CDC rolling out studies to tackle ‘epidemic’ of gun violence after Walensky declares ‘now is the time’

After Centers for Disease Control and Prevention Director Rochelle Walensky announced last month she would take on the “epidemic” of gun violence, her agency has launched several new initiatives.

“Something has to be done about this,” Walensky told CNN in August, adding: “Now is the time — it’s pedal to the metal time.”

“Firearm violence is a serious public health problem in the United States that impacts the health and safety of Americans,” says a CDC web page on the issue. “Important gaps remain in our knowledge about the problem and ways to prevent it. Addressing these gaps is an important step toward keeping individuals, families, schools, and communities safe from firearm violence and its consequences.”

Walensky appeared to be following President Joe Biden’s lead; in April he declared “a gun violence public health epidemic,” but until now, it wasn’t clear how his administration would respond.

“I swore to the president and to this country that I would protect your health. This is clearly one of those moments, one of those issues that is harming America’s health,” she claimed.

As such, her agency will be spending more than $2.2 million on a “surveillance mechanism” that can track people coming into emergency rooms with nonfatal gunshot wounds in near real-time. The grant money is going to 10 recipients including departments of health in Washington, D.C., Florida, West Virginia, Utah, New Mexico, and Virginia. It’s a three-year program, so the results should be ready by the time Biden is running for president again.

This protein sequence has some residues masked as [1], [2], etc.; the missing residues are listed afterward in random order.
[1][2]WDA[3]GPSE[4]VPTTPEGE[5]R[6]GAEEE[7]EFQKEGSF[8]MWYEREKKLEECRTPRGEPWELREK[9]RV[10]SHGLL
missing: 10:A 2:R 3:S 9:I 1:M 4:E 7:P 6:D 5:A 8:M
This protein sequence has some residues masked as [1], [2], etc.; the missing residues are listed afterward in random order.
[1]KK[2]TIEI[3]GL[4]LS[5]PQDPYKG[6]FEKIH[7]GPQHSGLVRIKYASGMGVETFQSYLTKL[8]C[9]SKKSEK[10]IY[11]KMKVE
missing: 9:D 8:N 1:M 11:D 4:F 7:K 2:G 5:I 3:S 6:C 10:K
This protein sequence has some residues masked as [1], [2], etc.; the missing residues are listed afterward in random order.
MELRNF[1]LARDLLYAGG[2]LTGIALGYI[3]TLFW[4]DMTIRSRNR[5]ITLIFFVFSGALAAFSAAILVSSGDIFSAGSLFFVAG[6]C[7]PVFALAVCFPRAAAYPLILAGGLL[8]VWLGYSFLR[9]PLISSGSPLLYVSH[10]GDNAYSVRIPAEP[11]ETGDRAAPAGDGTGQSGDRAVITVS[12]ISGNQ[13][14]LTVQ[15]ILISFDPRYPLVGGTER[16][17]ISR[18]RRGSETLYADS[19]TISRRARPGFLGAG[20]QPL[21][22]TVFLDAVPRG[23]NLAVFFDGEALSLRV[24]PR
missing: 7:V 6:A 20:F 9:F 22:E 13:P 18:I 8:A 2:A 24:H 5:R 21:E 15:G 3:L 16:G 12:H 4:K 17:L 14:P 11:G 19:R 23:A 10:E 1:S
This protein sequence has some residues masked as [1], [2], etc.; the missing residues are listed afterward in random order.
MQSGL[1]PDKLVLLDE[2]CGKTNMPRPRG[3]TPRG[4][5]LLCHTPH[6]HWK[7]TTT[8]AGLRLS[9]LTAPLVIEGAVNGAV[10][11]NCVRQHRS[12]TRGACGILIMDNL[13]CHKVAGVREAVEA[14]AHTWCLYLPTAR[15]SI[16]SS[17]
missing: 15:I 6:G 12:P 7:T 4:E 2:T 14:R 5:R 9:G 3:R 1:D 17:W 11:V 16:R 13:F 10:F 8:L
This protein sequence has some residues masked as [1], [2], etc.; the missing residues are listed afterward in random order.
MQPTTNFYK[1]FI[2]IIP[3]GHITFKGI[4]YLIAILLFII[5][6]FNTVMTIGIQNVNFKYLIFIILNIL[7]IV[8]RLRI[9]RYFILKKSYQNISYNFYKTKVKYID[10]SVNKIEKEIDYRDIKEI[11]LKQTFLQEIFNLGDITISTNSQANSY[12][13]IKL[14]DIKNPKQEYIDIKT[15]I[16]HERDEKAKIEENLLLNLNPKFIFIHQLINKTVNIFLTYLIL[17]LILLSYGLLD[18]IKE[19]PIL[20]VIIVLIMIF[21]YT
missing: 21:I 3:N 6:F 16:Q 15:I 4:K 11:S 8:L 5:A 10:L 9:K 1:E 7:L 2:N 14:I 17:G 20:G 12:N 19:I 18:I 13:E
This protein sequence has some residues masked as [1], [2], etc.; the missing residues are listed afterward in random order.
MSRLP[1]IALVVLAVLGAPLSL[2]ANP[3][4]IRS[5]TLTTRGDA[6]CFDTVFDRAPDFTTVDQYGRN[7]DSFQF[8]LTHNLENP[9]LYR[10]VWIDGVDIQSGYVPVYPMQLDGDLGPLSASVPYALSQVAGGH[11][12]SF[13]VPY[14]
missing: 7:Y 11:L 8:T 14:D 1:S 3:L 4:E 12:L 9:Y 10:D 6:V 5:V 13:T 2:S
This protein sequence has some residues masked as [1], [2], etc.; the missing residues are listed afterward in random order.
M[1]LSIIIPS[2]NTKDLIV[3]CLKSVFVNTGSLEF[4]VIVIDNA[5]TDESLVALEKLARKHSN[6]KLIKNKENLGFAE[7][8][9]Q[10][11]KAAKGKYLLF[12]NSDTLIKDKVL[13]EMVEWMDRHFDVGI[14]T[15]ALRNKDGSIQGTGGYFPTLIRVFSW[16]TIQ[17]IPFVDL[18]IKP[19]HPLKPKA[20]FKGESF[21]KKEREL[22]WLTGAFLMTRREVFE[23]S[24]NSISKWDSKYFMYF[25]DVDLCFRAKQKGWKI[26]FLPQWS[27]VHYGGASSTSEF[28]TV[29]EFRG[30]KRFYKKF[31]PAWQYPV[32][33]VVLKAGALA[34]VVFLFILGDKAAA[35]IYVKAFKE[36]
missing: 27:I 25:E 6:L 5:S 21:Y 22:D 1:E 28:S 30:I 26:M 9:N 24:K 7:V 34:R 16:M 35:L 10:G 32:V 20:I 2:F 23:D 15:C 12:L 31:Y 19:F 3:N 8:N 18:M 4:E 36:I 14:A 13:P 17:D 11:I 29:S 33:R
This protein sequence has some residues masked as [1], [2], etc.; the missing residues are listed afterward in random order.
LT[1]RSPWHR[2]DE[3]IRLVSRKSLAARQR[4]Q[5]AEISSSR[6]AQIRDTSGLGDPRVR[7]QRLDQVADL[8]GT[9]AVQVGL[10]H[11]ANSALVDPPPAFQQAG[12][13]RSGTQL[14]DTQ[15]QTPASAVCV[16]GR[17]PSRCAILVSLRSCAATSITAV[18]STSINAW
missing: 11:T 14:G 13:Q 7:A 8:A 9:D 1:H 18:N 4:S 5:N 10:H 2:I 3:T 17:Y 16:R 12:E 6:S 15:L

“We don’t even know who enters the emergency department, in most places, as a result of firearm injury — we don’t even know it,” the CDC director said.

The CDC is also spending more than $8 million on gun violence prevention research.

But the data conflict with claims from Biden, Walensky, and other Democrats that gun violence is a “public health epidemic” on the level of a pandemic or other communicable disease.

According to FBI data reported earlier this week by USA Today, there was a spike in the murder rate last year as crime rose across the country — spikes that many blamed on perpetual rioting and other forms of protest violence stemming from George Floyd’s death in late May.

“Although the reported annual increase was dramatic, the total number of homicides last year – 21,570 – did not surpass some stunning totals in the early 1990s, including the nearly 25,000 murders recorded in 1991,” USA Today reported, not delineating how many of those homicides were gun-related.

A more complete dataset was published earlier this week at Statista; the site reports that in 2020, handguns — the most common firearm used in gun-related homicides — resulted in 8,029 murders; unspecified firearms were used in an additional 4,863, for a total of 12,892. “Despite these gruesome facts, the violent crime rate has fallen significantly since 1990, and the United States is much safer than it was in the 1980s and 1990s,” Statista reported.

“Heart disease, cancer, and chronic lower respiratory diseases were the three leading causes of death in the country in 2018. The rate of death by cancer is significantly higher than the homicide rate in the United States, at 149.1 deaths per 100,000 population compared to a 6.5 homicides per 100,000. Given just 1,739 murders are caused by knife crime, it is fair to say that cancer is a far bigger killer in the U.S.,” the site added.

The Pew Research Center added in 2019 that, according to the CDC’s own data, in 2017, “the most recent year for which complete data is available, 39,773 people died from gun-related injuries in the U.S.”

The majority of those deaths were suicides, which has been the case for many years. By comparison, despite there being fewer people on the road due to COVID travel restrictions, traffic deaths rose dramatically in 2020 to 38,680, a 7.2 percent increase from the previous year, according to the National Highway Traffic Safety Administration.

A number of media users reacted to Walensky’s push with skepticism and pushback.


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